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We hear the word “data” all of the time. It is collected, analyzed, shared, hacked, bought and sold.
But what exactly is data?
Data are collected observations or measurements represented as text, numbers, or multimedia.
When we think of data we may immediately think of numbers but data can also be:
What you consider to be data will be different depending on your area of research.
For example, if you’re researching the impact of wildfires on national parks your data may be satellite maps and images.
But if you’re researching graduation rates of college students with faculty mentors your data might be the number of graduates each year and the amount of time taken to earn their degree.
Data will be different based on what you study.
Data can be broadly categorized as qualitative or quantitative.
Quantitative data can be expressed as a number, and counted or compared on a numerical scale.
This would include such things as rating scales from surveys, temperatures observed, or measurements gathered.
It could also include things like counts of words used in a book or the number of attendees at an event.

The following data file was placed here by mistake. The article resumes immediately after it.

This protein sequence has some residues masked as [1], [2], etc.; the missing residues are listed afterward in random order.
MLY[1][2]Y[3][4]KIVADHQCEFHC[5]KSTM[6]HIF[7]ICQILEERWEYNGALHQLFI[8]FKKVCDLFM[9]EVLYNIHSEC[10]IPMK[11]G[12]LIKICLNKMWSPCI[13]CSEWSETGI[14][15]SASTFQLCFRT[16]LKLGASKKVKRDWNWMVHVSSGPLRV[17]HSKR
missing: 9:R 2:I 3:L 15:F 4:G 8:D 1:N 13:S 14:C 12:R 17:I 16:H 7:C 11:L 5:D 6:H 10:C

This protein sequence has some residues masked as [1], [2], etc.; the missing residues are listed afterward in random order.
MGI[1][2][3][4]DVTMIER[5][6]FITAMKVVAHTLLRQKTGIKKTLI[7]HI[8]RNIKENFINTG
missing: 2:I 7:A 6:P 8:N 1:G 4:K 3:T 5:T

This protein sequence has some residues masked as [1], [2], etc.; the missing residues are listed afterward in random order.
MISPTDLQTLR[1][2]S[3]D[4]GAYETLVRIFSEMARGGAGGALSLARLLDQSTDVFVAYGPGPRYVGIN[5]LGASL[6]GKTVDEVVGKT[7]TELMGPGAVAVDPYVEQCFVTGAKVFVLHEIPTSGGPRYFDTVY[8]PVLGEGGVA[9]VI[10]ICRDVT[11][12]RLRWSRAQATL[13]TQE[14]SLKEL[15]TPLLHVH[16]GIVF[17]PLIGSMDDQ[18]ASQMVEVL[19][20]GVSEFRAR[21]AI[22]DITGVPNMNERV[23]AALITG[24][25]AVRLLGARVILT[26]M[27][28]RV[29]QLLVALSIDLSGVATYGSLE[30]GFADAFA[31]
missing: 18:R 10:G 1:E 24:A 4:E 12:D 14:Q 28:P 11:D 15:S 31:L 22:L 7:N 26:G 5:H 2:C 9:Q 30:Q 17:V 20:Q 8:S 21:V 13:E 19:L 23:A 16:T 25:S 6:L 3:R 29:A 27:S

Qualitative data are information about qualities or characteristics that cannot be expressed as a number. They aren't easily measured.
Qualitative data include things like textual descriptions of events, maps, pictures, or transcripts.
There are other ways to categorize data, but most fall in one of these two broad categories.
Data are not the same as statistics.
Statistics are the result of data analysis and interpretation, so be sure not to use the two words interchangeably.
Analyzing and interpreting data can help you identify patterns and trends, offer solutions to complex problems, or better understand scientific phenomena.
Data are powerful aids in our attempt to understand the world.
If you want to learn more about finding, accessing, and using data, visit the UH Libraries Finding Data Guide.